A series of questions

I’m making (planning) a wrestling news site. I was using Wordpress but thought it would be cool to use hugo but have some questions:

  1. What would the build times look like? Figure 8-10 posts a day, that would add up over a year or two or three to be pretty bad, no? How do you handle that?
  2. Say I find a theme and in 3 years the author isn’t maintaining it anymore, it’s out of date, etc…how do you change your theme for hundreds of pages? Especially with some themes having features others don’t. How would someone handle that smoothly?
  3. I can’t seem to find a decent magazine style theme that’s still maintained/updated recently… tips?
  4. I see contact forms are a bit of a pita since it is static lol, I’m hoping to selfhost, is there a clean solution for those of us with the resources to self host? My host provided me an email address with my hosting plan, it would be kinda cool to use it.
  5. How is seo for hugo vs Wordpress? Is it as good on the built in stuff?
  6. Gdpr…seems there aren’t a lot of themes that support it, how is that handled with those of us that want to use analytics and ads?
  7. Ads - how are those handled

Sorry for the million questions, I just am working my way through a check list and want to make sure I have everything covered. I’ve not had a whole lot of luck finding these on google to match my use case so hopefully you can help!

Thanks for your time!

Here are my layperson’s thoughts a few months into using Hugo:

  1. Hugo can handle large builds (See example). But it will depend on how you plan and optimize your site. In recent times, the maintainer has introduced new build commands such as --renderToDisk and --renderStaticToDisk which use less RAM. More so, something like partialCached can help. (You might also need more computer resources as the site grows such as processor and RAM). After all, Hugo’s m’motto’ being the “fastest SSG in the world” is tested and proven.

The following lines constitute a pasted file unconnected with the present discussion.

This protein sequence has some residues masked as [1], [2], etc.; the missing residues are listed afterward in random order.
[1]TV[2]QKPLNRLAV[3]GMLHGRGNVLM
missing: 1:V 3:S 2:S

2. You can folk a theme if it is abandoned and maintain it yourself with new Hugo features. Or even pay someone to develop a custom built one from scratch or even rewrite the folk. But, just as I advise those using WP, it is better to choose one theme and then stick with it. In fact, I would advise you to just have someone port your current look to Hugo (it is not that hard per se).
  3. If you are willing to spend money, then Menca is a good theme. It is also used by Hugo founder on his site. Or follow my idea and have your current theme ported over to Hugo.
  4. You can be creative and use PHP, but the search box in the forum can help with some of this.
  5. As somene says, “For me, SEO is good quality content, clean and valid HTML and some minimal set of meta tags. Your theme [should do the] job in this regard and the content is up to you.” So, if you have good content and the theme you use has clean/valid HTML, the meta tags you can insert using a guide. (I was using The SEO Framework before switching to SSGs and I copied the meta tags it was generating for every area of the website (CTRL+U to view the source code) and then ported that over to (first Jekyll then my) Hugo site. I mean the homepage, category pages, single posts, pages and taxonomies (categories and tags), etc.).
  6. Hugo at its core is GDPR compliant. It is up to you to make sure what you add on top of it is also compliant. Google search and the forum search box can help with that.
  7. Placing the ads script in the head section (between <head></head> and then you can use partials if you want the ads in templates, or shortcodes if you want the ads to appear inline with the content.

You can also leverage CMSes like Netlify, Forestly or CloudCannon to make your writing easier and for your writers who might not be familiar with markdown.

1 Like

You just change your theme. :slight_smile:

You can use existing ones and update it as you see fit.